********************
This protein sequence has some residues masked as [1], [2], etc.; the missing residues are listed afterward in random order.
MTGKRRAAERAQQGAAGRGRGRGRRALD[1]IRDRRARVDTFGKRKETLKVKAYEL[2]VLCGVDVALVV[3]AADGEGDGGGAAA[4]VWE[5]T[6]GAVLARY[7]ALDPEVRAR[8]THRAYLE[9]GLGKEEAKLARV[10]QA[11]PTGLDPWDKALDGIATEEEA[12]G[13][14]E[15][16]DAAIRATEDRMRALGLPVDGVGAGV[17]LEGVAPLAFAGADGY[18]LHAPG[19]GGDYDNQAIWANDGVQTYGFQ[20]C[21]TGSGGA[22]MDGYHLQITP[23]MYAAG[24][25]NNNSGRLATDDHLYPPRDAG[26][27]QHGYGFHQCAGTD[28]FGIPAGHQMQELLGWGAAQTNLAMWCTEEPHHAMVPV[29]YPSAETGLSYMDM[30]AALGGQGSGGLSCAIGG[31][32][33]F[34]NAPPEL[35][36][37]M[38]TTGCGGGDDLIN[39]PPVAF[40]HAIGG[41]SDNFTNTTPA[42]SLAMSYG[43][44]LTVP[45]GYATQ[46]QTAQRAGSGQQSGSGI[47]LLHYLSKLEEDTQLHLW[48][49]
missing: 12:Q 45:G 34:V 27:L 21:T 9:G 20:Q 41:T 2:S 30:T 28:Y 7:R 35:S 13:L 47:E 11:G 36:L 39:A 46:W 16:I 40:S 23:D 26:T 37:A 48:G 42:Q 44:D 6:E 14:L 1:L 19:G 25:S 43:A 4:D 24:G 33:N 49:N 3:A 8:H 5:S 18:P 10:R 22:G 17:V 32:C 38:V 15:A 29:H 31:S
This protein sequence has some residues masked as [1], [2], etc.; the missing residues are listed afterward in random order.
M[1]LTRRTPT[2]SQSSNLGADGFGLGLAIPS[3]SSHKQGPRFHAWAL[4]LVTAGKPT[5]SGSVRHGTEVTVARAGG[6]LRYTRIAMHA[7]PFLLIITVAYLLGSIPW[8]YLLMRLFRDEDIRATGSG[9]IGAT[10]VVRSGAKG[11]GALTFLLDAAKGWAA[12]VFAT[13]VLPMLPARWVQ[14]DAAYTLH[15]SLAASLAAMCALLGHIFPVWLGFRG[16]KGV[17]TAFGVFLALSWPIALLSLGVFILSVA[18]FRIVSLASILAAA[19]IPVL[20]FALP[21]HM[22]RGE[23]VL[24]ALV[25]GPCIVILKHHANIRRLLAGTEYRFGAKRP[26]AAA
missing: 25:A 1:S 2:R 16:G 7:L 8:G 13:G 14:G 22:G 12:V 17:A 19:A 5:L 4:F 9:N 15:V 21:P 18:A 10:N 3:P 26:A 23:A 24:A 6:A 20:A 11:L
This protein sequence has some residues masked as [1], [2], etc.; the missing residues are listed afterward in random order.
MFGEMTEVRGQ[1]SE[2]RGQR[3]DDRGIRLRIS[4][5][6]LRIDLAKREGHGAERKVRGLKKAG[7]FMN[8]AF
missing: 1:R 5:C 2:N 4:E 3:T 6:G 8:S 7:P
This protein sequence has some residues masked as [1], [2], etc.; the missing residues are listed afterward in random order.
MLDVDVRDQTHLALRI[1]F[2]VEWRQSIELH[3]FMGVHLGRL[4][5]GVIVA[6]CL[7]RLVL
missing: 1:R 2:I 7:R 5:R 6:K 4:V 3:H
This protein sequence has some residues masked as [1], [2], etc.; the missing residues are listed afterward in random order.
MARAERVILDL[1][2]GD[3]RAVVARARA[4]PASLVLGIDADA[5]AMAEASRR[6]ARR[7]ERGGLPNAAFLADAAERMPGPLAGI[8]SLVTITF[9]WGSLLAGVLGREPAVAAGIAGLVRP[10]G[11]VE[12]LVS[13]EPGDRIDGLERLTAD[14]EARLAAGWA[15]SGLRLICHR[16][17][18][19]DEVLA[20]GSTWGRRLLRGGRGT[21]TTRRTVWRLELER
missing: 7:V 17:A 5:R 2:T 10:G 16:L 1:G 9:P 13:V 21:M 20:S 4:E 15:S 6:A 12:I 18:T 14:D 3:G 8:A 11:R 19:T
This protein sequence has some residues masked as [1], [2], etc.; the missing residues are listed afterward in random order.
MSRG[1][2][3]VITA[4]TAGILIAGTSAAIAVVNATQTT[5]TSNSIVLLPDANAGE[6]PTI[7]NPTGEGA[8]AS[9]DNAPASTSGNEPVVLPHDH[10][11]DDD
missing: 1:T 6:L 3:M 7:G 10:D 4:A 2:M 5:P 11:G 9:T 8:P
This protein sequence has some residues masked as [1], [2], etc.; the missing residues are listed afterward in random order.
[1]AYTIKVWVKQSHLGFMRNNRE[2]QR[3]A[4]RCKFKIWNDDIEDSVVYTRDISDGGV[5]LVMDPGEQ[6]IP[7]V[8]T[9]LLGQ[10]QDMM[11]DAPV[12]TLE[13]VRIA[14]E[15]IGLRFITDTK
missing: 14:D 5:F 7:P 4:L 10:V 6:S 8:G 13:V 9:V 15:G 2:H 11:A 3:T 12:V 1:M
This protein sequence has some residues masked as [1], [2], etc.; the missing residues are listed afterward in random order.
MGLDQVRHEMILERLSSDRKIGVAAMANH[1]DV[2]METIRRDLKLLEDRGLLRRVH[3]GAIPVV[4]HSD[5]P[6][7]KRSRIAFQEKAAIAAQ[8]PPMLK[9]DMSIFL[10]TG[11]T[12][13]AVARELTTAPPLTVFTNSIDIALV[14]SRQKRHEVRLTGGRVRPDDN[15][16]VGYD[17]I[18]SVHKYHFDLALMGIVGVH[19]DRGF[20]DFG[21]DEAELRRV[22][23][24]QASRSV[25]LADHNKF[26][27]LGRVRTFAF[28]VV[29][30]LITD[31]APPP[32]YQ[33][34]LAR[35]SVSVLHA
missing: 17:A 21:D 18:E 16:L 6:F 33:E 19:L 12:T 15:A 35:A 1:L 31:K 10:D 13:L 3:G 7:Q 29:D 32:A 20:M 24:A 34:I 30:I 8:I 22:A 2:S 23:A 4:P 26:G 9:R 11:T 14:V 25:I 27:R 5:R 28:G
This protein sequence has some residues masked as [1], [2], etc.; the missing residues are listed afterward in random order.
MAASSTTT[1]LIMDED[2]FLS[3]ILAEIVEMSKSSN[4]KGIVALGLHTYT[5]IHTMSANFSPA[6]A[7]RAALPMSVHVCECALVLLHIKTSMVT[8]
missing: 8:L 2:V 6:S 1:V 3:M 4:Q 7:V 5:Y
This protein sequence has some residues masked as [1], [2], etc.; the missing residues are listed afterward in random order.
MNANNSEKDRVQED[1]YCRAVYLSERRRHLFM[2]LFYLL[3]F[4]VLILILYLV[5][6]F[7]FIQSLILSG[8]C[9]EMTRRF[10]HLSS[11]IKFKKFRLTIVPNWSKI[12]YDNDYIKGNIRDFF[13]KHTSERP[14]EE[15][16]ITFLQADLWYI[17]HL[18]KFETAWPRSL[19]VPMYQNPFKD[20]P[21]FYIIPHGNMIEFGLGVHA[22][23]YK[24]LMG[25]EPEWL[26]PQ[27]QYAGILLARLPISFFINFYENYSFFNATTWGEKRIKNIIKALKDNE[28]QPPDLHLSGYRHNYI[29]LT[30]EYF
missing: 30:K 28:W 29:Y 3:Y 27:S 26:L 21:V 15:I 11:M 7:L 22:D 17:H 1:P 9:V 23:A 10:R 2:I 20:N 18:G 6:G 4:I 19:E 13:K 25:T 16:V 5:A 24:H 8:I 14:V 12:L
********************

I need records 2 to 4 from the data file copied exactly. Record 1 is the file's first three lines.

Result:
This protein sequence has some residues masked as [1], [2], etc.; the missing residues are listed afterward in random order.
M[1]LTRRTPT[2]SQSSNLGADGFGLGLAIPS[3]SSHKQGPRFHAWAL[4]LVTAGKPT[5]SGSVRHGTEVTVARAGG[6]LRYTRIAMHA[7]PFLLIITVAYLLGSIPW[8]YLLMRLFRDEDIRATGSG[9]IGAT[10]VVRSGAKG[11]GALTFLLDAAKGWAA[12]VFAT[13]VLPMLPARWVQ[14]DAAYTLH[15]SLAASLAAMCALLGHIFPVWLGFRG[16]KGV[17]TAFGVFLALSWPIALLSLGVFILSVA[18]FRIVSLASILAAA[19]IPVL[20]FALP[21]HM[22]RGE[23]VL[24]ALV[25]GPCIVILKHHANIRRLLAGTEYRFGAKRP[26]AAA
missing: 25:A 1:S 2:R 16:G 7:L 8:G 13:G 14:G 22:G 12:V 17:A 19:A 5:L 4:F 9:N 15:V 21:P 18:A 10:N 3:P 26:A 23:A 24:A 6:A 20:A 11:L
This protein sequence has some residues masked as [1], [2], etc.; the missing residues are listed afterward in random order.
MFGEMTEVRGQ[1]SE[2]RGQR[3]DDRGIRLRIS[4][5][6]LRIDLAKREGHGAERKVRGLKKAG[7]FMN[8]AF
missing: 1:R 5:C 2:N 4:E 3:T 6:G 8:S 7:P
This protein sequence has some residues masked as [1], [2], etc.; the missing residues are listed afterward in random order.
MLDVDVRDQTHLALRI[1]F[2]VEWRQSIELH[3]FMGVHLGRL[4][5]GVIVA[6]CL[7]RLVL
missing: 1:R 2:I 7:R 5:R 6:K 4:V 3:H